House Democrats still short on votes on "assault weapons" ban

According to Rep. Jerry Nadler, the House Judiciary Committee is supposed to mark up a ban on so-called assault weapons tomorrow with an eye towards bringing the bill to the floor of the House for a full vote next week. While the committee may move forward with the bill as scheduled, according to the primary sponsor the bill is still a few votes short of passage in the House.

POLITICO congressional reporter Jordain Carney tweeted out the comment by Rep. David Cicillini of Rhode Island late Monday evening.

Both Adam Kinzinger and Chris Jacobs are retiring this fall, so they won’t have to face the wrath of Republican voters if they do indeed cross over and vote to criminalize the manufacture and sale of one of the most popular firearms in the country. But as Carney noted, there are some Democrats who’ll end up voting against the bill as well. Rep. Henry Cuellar of Texas has already come out in opposition to the legislation, and my guess is that other “moderate” Democrats like Maine’s Jared Golden and Kurt Schrader of Oregon, who both voted against the gun control package approved by the House a few weeks ago, will also end up voting no on Cicillini’s gun ban.

Carney’s colleague Sarah Ferris, who also covers Congress for POLITICO, added to Carney’s reporting with a little news of her own indicating that Democratic leadership is starting to put the squeeze on members.

You don’t need to “step up” your intra-party lobbying efforts if the votes are already there, so this is yet another indication that the push for an “assault weapons” ban is running up against a roadblock comprised of a handful of Democrats who know that this ban isn’t going to play well with voters back home. As of this morning HR 1808 has 212 co-sponsors, all of them Democrats. There are just eight House Democrats who haven’t signed on to the bill, and while they don’t need to co-sponsor the legislation to ultimately vote for the bill, their absence is notable at a time when Nancy Pelosi is twisting arms to rally support for the gun ban.

The push for a gun ban is part of House Democrats’ larger strategy of holding votes on legislation aimed at bolstering turnout among the Democratic base this fall, with the House narrowly approving a pair of bills expanding abortion access last week and votes scheduled for this week on legislation ensuring access to contraception and repealing the Defense of Marriage Act, which allowed states to refuse to recognize same-sex marriages performed in other states.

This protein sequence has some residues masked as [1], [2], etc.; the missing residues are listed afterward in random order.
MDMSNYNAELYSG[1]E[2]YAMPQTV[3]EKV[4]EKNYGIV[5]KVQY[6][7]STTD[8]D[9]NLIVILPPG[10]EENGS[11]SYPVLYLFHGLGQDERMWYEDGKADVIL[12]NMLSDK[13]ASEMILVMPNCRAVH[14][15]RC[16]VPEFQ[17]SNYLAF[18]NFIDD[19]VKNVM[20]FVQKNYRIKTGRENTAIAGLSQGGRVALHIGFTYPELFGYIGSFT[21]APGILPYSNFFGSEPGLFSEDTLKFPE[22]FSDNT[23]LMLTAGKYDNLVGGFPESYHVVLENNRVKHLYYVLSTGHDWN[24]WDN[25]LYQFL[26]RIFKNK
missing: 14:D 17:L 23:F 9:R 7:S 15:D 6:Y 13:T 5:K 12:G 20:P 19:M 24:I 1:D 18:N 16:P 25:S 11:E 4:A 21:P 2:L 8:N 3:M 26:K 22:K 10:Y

The Respect for Marriage Act would officially repeal the Defense Against Marriage Act, which specifically defined marriage as the union of one man and one woman and allowed individual states to not recognize same-sex marriage that were recognized under other states’ laws.

The law was ruled unconstitutional by the Supreme Court in cases as recently as 2013 and 2015, but it remains “on the books,” Democrats have said. The House bill would repeal the statute once and for all.

The bill also requires, for federal law purposes, that an individual be considered married if the marriage was valid in the state where it was performed, which would give same sex and interracial couples additional certainty that they will “continue to enjoy equal treatment under federal law as all other married couples.”

All of these bills are ostensibly a response to the Supreme Court’s rulings in Dobbs and, in the case of Cicillini’s ban on semi-automatic rifles, Bruen. The real goal, however, is to help embattled Democrats running for re-election (and those hoping to unseat incumbent Republicans) cut ads this fall portraying themselves as defenders of the progressive faith. With the economy the driving factor in the midterms, I don’t think this strategy is going to pay too many dividends, especially when it comes to a ban on so-called assault weapons. Polls show Americans are broadly supportive of same sex marriageaccess to contraception, and even abortion in certain circumstances, but support for a ban on so-called assault weapons has become more unpopular than ever before, according to a recent poll by Quinnipiac, which found that just 50% of respondents agreed with a ban while 45% opposed the idea.

Given the fact that Democrats are still hunting for the votes needed to pass the bill (which stands virtually no chance of passage in the Senate regardless of what happens in the House), I’d say at least a few lefties in the House have been looking at those polls and listening to what their constituents are saying. Will that be enough to scuttle the Democrats’ gun ban bill? Maybe not, but making this a campaign issue isn’t just going to motivate some far-left anti-gun voters. It’s also going to energize many Republicans as well, and could easily end up doing more damage to swing district Democrats than anything else.